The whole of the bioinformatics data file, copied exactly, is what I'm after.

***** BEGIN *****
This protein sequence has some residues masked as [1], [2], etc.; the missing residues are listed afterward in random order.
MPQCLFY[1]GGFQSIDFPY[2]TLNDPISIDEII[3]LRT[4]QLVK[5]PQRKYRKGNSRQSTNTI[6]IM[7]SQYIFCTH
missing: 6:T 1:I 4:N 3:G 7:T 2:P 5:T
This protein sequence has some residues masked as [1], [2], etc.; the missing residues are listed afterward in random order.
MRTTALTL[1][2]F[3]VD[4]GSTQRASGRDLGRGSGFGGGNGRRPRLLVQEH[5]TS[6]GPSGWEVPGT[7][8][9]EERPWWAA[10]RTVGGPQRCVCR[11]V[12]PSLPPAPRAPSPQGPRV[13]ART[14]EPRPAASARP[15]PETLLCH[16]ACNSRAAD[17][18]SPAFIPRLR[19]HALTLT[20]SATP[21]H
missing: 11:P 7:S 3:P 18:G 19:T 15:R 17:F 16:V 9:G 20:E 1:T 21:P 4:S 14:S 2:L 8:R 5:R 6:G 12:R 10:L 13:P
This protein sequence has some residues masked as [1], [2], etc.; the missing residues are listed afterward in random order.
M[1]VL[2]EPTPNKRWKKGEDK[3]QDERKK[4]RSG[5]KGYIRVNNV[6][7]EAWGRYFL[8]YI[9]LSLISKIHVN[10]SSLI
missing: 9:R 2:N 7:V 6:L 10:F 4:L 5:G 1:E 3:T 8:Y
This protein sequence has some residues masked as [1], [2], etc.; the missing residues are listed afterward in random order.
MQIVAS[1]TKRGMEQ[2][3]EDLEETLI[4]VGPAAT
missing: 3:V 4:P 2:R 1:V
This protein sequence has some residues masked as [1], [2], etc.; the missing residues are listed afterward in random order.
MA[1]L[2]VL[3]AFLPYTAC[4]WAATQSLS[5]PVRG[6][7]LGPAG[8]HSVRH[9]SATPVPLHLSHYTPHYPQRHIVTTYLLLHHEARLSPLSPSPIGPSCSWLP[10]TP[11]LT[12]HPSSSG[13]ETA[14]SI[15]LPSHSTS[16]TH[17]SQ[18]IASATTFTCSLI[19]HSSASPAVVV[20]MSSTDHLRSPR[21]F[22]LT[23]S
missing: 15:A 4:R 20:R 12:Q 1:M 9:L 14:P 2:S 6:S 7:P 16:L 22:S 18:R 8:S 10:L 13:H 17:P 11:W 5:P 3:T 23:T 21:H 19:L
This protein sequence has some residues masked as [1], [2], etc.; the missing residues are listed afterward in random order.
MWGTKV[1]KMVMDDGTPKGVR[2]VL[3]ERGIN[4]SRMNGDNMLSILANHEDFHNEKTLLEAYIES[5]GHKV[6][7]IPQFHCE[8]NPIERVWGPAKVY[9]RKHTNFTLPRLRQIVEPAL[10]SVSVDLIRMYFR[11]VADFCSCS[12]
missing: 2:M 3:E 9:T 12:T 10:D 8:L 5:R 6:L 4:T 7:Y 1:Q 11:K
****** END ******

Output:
This protein sequence has some residues masked as [1], [2], etc.; the missing residues are listed afterward in random order.
MPQCLFY[1]GGFQSIDFPY[2]TLNDPISIDEII[3]LRT[4]QLVK[5]PQRKYRKGNSRQSTNTI[6]IM[7]SQYIFCTH
missing: 6:T 1:I 4:N 3:G 7:T 2:P 5:T
This protein sequence has some residues masked as [1], [2], etc.; the missing residues are listed afterward in random order.
MRTTALTL[1][2]F[3]VD[4]GSTQRASGRDLGRGSGFGGGNGRRPRLLVQEH[5]TS[6]GPSGWEVPGT[7][8][9]EERPWWAA[10]RTVGGPQRCVCR[11]V[12]PSLPPAPRAPSPQGPRV[13]ART[14]EPRPAASARP[15]PETLLCH[16]ACNSRAAD[17][18]SPAFIPRLR[19]HALTLT[20]SATP[21]H
missing: 11:P 7:S 3:P 18:G 19:T 15:R 17:F 16:V 9:G 20:E 1:T 21:P 4:S 14:S 2:L 8:R 5:R 6:G 12:R 10:L 13:P
This protein sequence has some residues masked as [1], [2], etc.; the missing residues are listed afterward in random order.
M[1]VL[2]EPTPNKRWKKGEDK[3]QDERKK[4]RSG[5]KGYIRVNNV[6][7]EAWGRYFL[8]YI[9]LSLISKIHVN[10]SSLI
missing: 9:R 2:N 7:V 6:L 10:F 4:L 5:G 1:E 3:T 8:Y
This protein sequence has some residues masked as [1], [2], etc.; the missing residues are listed afterward in random order.
MQIVAS[1]TKRGMEQ[2][3]EDLEETLI[4]VGPAAT
missing: 3:V 4:P 2:R 1:V
This protein sequence has some residues masked as [1], [2], etc.; the missing residues are listed afterward in random order.
MA[1]L[2]VL[3]AFLPYTAC[4]WAATQSLS[5]PVRG[6][7]LGPAG[8]HSVRH[9]SATPVPLHLSHYTPHYPQRHIVTTYLLLHHEARLSPLSPSPIGPSCSWLP[10]TP[11]LT[12]HPSSSG[13]ETA[14]SI[15]LPSHSTS[16]TH[17]SQ[18]IASATTFTCSLI[19]HSSASPAVVV[20]MSSTDHLRSPR[21]F[22]LT[23]S
missing: 15:A 4:R 20:R 12:Q 1:M 9:L 14:P 2:S 6:S 7:P 16:L 22:S 18:R 8:S 10:L 13:H 17:P 11:W 5:P 3:T 23:T 21:H 19:L
This protein sequence has some residues masked as [1], [2], etc.; the missing residues are listed afterward in random order.
MWGTKV[1]KMVMDDGTPKGVR[2]VL[3]ERGIN[4]SRMNGDNMLSILANHEDFHNEKTLLEAYIES[5]GHKV[6][7]IPQFHCE[8]NPIERVWGPAKVY[9]RKHTNFTLPRLRQIVEPAL[10]SVSVDLIRMYFR[11]VADFCSCS[12]
missing: 2:M 3:E 9:T 12:T 10:D 8:L 5:R 6:L 4:T 7:Y 1:Q 11:K